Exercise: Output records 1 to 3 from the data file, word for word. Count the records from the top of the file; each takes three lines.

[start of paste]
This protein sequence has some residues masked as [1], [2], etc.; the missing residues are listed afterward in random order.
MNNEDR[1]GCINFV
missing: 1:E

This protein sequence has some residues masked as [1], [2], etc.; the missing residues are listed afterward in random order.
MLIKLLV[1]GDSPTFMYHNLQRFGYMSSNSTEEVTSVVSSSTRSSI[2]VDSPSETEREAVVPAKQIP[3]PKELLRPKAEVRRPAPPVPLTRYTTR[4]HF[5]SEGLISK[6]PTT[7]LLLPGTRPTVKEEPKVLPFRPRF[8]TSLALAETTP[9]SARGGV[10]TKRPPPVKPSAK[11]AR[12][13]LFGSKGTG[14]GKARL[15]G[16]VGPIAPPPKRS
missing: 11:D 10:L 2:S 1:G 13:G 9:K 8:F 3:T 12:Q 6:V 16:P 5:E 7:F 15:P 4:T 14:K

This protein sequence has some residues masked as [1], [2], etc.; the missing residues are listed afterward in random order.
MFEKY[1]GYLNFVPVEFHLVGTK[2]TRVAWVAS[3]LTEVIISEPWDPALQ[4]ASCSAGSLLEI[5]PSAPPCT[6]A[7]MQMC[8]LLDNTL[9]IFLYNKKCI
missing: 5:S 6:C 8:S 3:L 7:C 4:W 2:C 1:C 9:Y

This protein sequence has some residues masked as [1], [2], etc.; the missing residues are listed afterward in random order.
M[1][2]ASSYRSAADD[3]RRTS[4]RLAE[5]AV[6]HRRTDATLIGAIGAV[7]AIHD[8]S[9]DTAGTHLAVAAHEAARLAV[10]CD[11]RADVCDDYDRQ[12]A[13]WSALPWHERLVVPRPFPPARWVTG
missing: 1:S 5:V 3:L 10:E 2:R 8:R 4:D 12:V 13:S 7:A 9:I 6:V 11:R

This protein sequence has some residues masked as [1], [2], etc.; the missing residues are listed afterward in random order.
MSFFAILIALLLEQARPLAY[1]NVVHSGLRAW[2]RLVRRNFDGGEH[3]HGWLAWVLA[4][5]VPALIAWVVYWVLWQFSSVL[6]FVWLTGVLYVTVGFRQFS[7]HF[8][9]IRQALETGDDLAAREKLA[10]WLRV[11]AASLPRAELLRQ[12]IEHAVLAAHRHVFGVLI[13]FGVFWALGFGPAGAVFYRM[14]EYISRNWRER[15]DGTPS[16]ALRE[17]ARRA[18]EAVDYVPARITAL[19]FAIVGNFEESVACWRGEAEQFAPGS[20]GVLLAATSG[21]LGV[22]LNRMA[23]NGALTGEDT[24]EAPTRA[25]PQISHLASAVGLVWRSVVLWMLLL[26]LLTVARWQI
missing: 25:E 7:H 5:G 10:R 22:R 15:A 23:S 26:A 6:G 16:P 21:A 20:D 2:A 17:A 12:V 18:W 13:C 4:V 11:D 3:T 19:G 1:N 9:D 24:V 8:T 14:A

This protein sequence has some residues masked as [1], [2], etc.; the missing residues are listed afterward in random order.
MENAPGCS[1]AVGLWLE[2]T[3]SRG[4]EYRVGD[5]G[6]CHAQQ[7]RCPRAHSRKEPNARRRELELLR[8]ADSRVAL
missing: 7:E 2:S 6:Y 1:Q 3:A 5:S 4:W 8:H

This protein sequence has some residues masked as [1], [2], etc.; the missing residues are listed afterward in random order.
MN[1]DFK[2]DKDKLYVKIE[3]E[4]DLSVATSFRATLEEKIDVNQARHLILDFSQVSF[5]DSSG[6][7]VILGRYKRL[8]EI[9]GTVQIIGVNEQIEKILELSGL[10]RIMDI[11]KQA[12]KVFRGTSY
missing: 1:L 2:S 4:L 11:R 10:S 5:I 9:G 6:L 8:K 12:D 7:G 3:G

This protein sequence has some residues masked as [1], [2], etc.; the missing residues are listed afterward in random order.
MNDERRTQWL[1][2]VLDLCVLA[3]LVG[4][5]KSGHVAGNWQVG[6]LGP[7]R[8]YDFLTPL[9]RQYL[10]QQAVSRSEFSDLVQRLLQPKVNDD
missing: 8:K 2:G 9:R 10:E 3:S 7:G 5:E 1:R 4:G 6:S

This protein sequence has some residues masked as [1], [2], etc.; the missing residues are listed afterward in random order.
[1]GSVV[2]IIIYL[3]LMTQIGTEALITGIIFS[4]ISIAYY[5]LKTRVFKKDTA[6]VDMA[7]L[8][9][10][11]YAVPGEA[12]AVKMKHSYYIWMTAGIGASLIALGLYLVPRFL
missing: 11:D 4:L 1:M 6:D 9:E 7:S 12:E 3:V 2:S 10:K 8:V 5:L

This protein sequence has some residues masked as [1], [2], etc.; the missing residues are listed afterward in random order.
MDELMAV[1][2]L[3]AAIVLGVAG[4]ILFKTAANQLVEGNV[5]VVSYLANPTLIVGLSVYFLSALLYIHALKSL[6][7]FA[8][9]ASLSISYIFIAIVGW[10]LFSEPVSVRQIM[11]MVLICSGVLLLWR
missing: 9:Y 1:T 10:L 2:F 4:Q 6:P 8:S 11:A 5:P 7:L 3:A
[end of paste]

This protein sequence has some residues masked as [1], [2], etc.; the missing residues are listed afterward in random order.
MNNEDR[1]GCINFV
missing: 1:E

This protein sequence has some residues masked as [1], [2], etc.; the missing residues are listed afterward in random order.
MLIKLLV[1]GDSPTFMYHNLQRFGYMSSNSTEEVTSVVSSSTRSSI[2]VDSPSETEREAVVPAKQIP[3]PKELLRPKAEVRRPAPPVPLTRYTTR[4]HF[5]SEGLISK[6]PTT[7]LLLPGTRPTVKEEPKVLPFRPRF[8]TSLALAETTP[9]SARGGV[10]TKRPPPVKPSAK[11]AR[12][13]LFGSKGTG[14]GKARL[15]G[16]VGPIAPPPKRS
missing: 11:D 10:L 2:S 1:G 13:G 9:K 8:F 3:T 12:Q 6:V 16:P 5:E 7:F 15:P 4:T 14:K

This protein sequence has some residues masked as [1], [2], etc.; the missing residues are listed afterward in random order.
MFEKY[1]GYLNFVPVEFHLVGTK[2]TRVAWVAS[3]LTEVIISEPWDPALQ[4]ASCSAGSLLEI[5]PSAPPCT[6]A[7]MQMC[8]LLDNTL[9]IFLYNKKCI
missing: 5:S 6:C 8:S 3:L 7:C 4:W 2:C 1:C 9:Y